August 24, 1997 |
Pakistan on Saturday accused India of killing three people with unprovoked heavy weapons fire along the line separating the two sides in disputed Kashmir. It said the attacks seemed aimed at sabotaging planned peace talks. Defense Ministry officials, confirming reports from residents in the region under attack, also said three people were wounded by the Indian artillery and automatic weapons fire on several villages near the United Nations-monitored line of control.
January 2, 1992 |
India and Pakistan exchanged lists of nuclear facilities Wednesday under an agreement pledging not to strike each other's installations. The 1991 nuclear pact was hailed as the first step toward easing the often hostile relations between the two nations, which have gone to war three times in the 43 years since independence from Britain. The agreement covers nuclear power and research facilities as well as uranium enrichment plants and other nuclear-related facilities.
November 2, 1994 |
Indian authorities, basking Tuesday in the liberation of one American and three British tourists who had been held hostage--one for more than a month--implicated enemy neighbor Pakistan in the abductions. Muslim militants seized the Westerners in New Delhi after winning their confidence with bogus stories. They then threatened to behead them if fighters jailed for combatting Indian rule in the predominantly Muslim state of Jammu and Kashmir were not freed.
April 5, 1993 |
Investigators found evidence implicating Pakistan in the bombings that killed more than 300 people in Bombay last month, three New Delhi newspapers reported. A total of 13 bombs exploded one after another in Bombay within 2 1/2 hours, killing at least 317 people and damaging India's largest stock exchange, the offices of Air India and residential buildings.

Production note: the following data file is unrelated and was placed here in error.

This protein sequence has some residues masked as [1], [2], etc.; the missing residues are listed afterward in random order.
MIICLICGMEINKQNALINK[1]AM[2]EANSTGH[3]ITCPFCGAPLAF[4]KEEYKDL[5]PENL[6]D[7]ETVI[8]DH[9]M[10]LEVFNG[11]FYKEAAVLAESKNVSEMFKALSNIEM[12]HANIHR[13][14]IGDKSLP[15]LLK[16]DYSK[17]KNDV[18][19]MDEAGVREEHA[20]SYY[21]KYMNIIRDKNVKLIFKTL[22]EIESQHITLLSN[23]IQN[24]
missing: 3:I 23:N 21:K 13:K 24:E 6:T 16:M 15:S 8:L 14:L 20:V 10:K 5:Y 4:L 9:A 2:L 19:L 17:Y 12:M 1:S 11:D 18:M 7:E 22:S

December 10, 1993 |
It is the last major bit of unfinished business left from the traumatic dissection of British India. The resulting countries, India and Pakistan, fought two wars over it. Today, it is a land of sparkling alpine landscapes convulsed with bloodshed and violence. On Jan. 1, the status of the former princely state of Kashmir will be on the table when the foreign secretaries of India and Pakistan, both of whom are just weeks from retirement, meet in the Pakistani capital of Islamabad.
February 6, 1990 |
Indian border guards opened fire on Pakistani protesters who swarmed into Indian territory in the northern state of Jammu and Kashmir on Monday, officials said. At least 10 people were reported injured in the shooting, India's chief spokesman said. Pakistani officials said that one protester was killed and 13 others were shot in the legs. The episode occurred near Ranbirsinghpura in Jammu region, 310 miles north of New Delhi.
February 7, 1990 |
About 10,000 Indian students demonstrated along the India-Pakistan border in Jammu and Kashmir State as tension increased after a border clash between Indian troops and Pakistani Muslims. The demonstration was prompted by a Monday incident in which Pakistani supporters of Kashmir separatists crossed the border and were fired on by the troops.
February 11, 1990 |
Eight bombs exploded in Srinagar, the summer capital of India's Jammu and Kashmir state, and authorities stepped up security on the eve of the anniversary of an extremist leader's execution. Police said Srinagar will be under curfew through today, the sixth anniversary of the death of Mohammed Maqbool Butt, a leader of the Jammu and Kashmir Liberation Front, which has campaigned against Indian rule.
April 7, 1990 |
Muslim separatists kidnaped a leading industrialist and a university official Friday and threatened to kill them unless three jailed militants are freed, police and a telephone caller said. Soldiers tightened security throughout the troubled Kashmir Valley and blocked off roads in and out of Srinagar, where the kidnapings took place. Both the caller and police sources said the vice chancellor of Kashmir University, Mushir ul-Haq, and the general manager of Hindustan Machine Tools Co., L.M.